• Low Natural Killer (NK) cell activity

One of the most important factors in the pathogenesis of HLH is low or absent NK cell activity. This can often be one of the more difficult tests to obtain and for that reason is seldomly ordered. NK cells play a critical role in our innate immunity. They have an unsurpassed ability to kill infected cells because they do not require MHC for antigen presentation, as other lymphoid cells do. Typically, NK cells are recruited to fight by cytokines released from macrophages. However, in HLH, there is either genetic loss or transient dysfunction of the cytotoxic role of NK cells.

  • Hemophagocytosis

Remember that histiocytes are simply tissue-bound macrophages with the same phagocytic capacity. Activated and indiscriminant histiocytes within the bone marrow and other tissues results in hemophagocytosis, leading to decreased number of erythrocytes, thrombocytes, and their precursors.

  • Cytopenias

There are thought to be multiple causes of cytopenias in HLH. First, a somewhat intuitive cause is bone marrow infiltration and hemophagocytosis of myeloid precursors.

Additionally, cytokines such as TNFa  may directly bind to receptors on the surface of stem cells and suppress hematopoiesis by apoptosis or quiescence. Finally, elevated ferritin in an inflammatory state may have a suppressive effect on erythroid progenitor cells.

Elevated soluble IL2 receptor (CD 25)

Soluble IL2 receptor (CD 25) is transmembrane protein present on activated T-cells and gets cleavage by activated macrophages. Therefore, elevated soluble IL2 receptor (CD 25) serves as a serum marker, becoming elevated in a lymphoproliferative state such as HLH.

Management of HLH?

The focus of this article is to discuss; (1)the subtypes of HLH (familial vs acquired), (2) the underlying pathophysiology, and (3) the diagnostic criteria and differences between the presentation in adults and pediatrics. Armed with this information, the hope is this may assist you in making a prompt diagnosis and start therapy early in a patient’s course.

HLH is considered a rare disorder but may be more common than we think as it may be often under recognized.  Once your clinical suspicion is high, urgent consultation with Hematology-Oncology is critical to deliver optimal therapy. Familial HLH is thought to be universally fatal without therapy and acquired HLH also carries a high mortality without early treatment. Below is an overview of management strategies:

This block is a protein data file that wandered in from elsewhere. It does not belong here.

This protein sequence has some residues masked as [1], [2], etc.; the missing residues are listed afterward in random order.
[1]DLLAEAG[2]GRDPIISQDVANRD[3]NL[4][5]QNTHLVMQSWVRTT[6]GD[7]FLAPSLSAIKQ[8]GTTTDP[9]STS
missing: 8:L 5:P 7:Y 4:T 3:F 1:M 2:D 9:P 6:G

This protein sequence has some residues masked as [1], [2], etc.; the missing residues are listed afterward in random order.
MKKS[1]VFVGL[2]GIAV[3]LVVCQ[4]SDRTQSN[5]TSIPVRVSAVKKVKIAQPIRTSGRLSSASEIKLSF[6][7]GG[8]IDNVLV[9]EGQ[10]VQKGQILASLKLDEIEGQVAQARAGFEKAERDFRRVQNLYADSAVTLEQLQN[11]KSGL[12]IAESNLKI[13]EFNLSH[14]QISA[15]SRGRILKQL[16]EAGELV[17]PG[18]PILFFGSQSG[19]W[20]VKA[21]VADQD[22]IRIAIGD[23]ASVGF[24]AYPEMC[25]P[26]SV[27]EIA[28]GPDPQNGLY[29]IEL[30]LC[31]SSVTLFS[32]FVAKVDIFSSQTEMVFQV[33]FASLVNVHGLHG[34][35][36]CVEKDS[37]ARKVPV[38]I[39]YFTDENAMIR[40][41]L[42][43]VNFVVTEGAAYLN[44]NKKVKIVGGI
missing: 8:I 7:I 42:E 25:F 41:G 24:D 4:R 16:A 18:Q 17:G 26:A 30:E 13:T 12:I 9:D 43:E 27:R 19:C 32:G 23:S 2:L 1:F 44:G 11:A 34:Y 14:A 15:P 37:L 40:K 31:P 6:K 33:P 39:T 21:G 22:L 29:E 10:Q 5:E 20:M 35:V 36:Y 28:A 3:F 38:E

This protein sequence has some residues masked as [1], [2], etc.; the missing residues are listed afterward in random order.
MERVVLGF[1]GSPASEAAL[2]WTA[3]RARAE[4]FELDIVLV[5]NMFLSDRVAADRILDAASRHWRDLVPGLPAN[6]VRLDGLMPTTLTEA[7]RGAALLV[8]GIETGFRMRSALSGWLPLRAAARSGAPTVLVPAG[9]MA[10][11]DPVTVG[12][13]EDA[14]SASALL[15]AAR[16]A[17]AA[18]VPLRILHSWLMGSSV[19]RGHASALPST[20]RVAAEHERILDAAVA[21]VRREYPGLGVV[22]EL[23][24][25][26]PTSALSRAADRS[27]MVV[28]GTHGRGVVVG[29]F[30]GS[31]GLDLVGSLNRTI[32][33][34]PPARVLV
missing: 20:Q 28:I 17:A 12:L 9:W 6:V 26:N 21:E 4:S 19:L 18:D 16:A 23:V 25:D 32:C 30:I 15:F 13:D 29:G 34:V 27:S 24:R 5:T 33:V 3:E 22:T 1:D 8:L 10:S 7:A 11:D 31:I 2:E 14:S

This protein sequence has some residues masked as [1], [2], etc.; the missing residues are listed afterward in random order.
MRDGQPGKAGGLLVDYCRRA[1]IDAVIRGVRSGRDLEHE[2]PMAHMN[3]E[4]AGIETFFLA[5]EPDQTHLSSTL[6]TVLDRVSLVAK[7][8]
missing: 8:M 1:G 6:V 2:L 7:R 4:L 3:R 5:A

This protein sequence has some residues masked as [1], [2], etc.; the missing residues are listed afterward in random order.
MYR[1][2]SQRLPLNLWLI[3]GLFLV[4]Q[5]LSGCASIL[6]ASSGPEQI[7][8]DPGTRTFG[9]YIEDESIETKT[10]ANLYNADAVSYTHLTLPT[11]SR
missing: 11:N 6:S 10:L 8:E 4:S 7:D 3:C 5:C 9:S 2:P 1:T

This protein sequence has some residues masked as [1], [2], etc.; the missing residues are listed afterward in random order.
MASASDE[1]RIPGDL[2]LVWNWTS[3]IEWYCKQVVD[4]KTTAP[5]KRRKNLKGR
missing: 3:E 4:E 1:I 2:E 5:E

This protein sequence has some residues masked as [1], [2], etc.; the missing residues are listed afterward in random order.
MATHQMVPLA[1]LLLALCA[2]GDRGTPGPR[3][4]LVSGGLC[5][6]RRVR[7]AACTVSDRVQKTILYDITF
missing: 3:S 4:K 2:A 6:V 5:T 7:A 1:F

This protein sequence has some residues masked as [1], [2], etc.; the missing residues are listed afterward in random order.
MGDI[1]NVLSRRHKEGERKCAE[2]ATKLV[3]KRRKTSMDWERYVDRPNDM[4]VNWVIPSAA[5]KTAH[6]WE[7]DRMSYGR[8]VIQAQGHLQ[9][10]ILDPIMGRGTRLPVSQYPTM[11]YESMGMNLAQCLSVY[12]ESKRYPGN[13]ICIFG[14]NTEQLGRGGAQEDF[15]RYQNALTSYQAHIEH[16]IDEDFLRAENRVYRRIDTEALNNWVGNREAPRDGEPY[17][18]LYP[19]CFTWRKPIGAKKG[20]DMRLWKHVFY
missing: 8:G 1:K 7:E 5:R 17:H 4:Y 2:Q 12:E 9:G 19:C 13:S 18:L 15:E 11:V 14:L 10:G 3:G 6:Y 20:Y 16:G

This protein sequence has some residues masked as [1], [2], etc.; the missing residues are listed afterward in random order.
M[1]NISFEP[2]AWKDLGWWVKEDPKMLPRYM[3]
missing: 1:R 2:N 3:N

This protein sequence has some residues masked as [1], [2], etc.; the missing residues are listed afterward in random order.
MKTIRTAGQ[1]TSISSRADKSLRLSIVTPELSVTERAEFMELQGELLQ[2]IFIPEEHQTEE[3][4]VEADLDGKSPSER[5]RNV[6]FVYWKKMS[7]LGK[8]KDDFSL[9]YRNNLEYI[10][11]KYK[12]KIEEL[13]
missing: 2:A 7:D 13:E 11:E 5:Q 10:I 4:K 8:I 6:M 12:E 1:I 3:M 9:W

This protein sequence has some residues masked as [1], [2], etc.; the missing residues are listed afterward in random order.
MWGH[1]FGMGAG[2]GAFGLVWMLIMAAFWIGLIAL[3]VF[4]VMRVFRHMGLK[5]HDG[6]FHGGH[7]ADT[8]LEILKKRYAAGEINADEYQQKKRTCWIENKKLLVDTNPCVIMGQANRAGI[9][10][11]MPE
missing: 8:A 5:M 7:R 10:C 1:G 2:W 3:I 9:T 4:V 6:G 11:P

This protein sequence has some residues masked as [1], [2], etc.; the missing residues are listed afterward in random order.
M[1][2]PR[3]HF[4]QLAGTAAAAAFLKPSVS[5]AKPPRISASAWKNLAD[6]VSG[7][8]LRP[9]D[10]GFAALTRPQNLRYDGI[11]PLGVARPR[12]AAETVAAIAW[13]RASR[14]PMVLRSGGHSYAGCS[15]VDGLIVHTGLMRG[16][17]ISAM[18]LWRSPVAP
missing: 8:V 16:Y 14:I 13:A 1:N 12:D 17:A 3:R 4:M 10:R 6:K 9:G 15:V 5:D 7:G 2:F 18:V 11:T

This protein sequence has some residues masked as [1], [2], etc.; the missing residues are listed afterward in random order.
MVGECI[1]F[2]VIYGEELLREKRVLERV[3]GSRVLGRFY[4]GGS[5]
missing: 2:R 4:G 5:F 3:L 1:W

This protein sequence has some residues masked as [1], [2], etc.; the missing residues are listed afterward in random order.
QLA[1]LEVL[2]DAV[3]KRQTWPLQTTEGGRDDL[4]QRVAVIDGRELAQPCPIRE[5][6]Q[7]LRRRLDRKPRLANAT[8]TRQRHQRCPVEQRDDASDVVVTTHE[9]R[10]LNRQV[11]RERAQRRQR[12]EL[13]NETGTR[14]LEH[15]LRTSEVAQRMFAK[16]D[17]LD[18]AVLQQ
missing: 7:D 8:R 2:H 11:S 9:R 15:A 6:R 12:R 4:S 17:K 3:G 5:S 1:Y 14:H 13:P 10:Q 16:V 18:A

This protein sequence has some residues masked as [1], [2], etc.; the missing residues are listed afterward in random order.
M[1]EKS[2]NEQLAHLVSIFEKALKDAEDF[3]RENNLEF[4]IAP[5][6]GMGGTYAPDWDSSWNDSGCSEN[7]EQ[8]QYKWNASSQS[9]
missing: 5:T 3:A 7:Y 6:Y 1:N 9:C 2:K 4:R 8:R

• Supportive care
  • Directed towards organ failure, coagulation defects, anemia, thrombocytopenia, and treatment of opportunistic infections.
  • Trigger-directed treatment. The most common triggering conditions include:
    • Infection, especially EBV, but other viral triggers as well including CMV, Influenza. Appropriate empiric therapy should be initiated promptly based on suspected organism. Rituximab is initiated for confirmed or probable EBV.
    • Rheumatologic conditions, including JIA and SLE.
    • Hematologic malignancy. HLH-specific therapy should be initiated along with malignancy-directed chemotherapy.
  • Controlling immune dysregulation
    • Anti-IFNg monoclonal antibody, Emapalumab, is an FDA-approved therapy for relapsing or refractory HLH in both pediatric and adult populations.
  • HLH-specific therapy
    • HLH- directed therapy includes etoposide, intrathecal methotrexate, and corticosteroids. This is protocol-based and warrants Hematology consult.
  • Hematopoietic stem cell transplant (HSCT)
    • In inherited forms of HLH, HSCT is often necessary for a long-term cure and prevention of recurrence.
    • HSCT is also indicated for patients with relapse or lack of response to therapy, malignancy-induced HLH, or CNS involvement.

Guest Post By:

Sandra K. Baril, MD 
Pediatric Urgent Care Physician

References:

  1. Brusko TM et al. Influence of membrane CD25 stability on T lymphocyte activity: implications for immunoregulation. PLoS One. 2009. PMID: 19956753
  2. Janka GE et al. Hemophagocytic syndromes–an update. Blood Rev. 2014. PMID: 24792320
  3. Jiang F et al. Regulation of hepcidin through GDF-15 in cancer-related anemia. Clin Chim Acta. 2014. PMID: 24384540
  4. Kernan KF et al. Hyperferritinemia and inflammation. Int Immunol. 2017. PMID: 28541437
  5. Allen CE et al. Highly elevated ferritin levels and the diagnosis of hemophagocytic lymphohistiocytosis. Pediatric Blood Cancer 2008 PMID: 18085676
  6. Schram AM et al. How I treat hemophagocytic lymphohistiocytosis in the adult patient. Blood. 2015. PMID: 25758828
  7. Kmieciak M et al. Human T cells express CD25 and Foxp3 upon activation and exhibit effector/memory phenotypes without any regulatory/suppressor function. J Transl Med. 2009. PMID: 19849846
  8. Morikawa K et al. A role for ferritin in hematopoiesis and the immune system. Leuk Lymphoma. 1995. PMID: 8528049
  9. Morimoto, A et al. Hemophagocytic lymphohistiocytosis: Pathogenesis, diagnosis, and management. Pediatrics International. 2016 PMID: 27289085
  10. Querfeld U et al. Effects of cytokines on the production of lipoprotein lipase in cultured human macrophages. J Lipid Res. PMID: 23378601
  11. Wang W et al. Serum ferritin: Past, present and future. Biochim Biophys Acta. 2010 PMID: 20304033
  12. Yang, C., Zhu, X., Zhang, T et al. EBV-HLH children with reductions in CD4+ T cells and excessive activation of CD8+ T cells. Pediatr Res 2017. PMID: 28738028

Post Peer Reviewed By: Salim R. Rezaie, MD (Twitter: @srrezaie)

Cite this article as: Frank Lodeserto MD, "Hemophagocytic Lymphohistiocytosis (HLH): A Zebra Diagnosis We Should All Know", REBEL EM blog, July 30, 2020. Available at: https://rebelem.com/hemophagocytic-lymphohistiocytosis-hlh-a-zebra-diagnosis-we-should-all-know/.
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Frank Lodeserto MD

Associate Professor, Geisinger Commonwealth School of Medicine Program Director, Critical Care Fellowship Adult & Pediatric Critical Care Geisinger Medical Center Janet Weis Children’s Hospital Danville, PA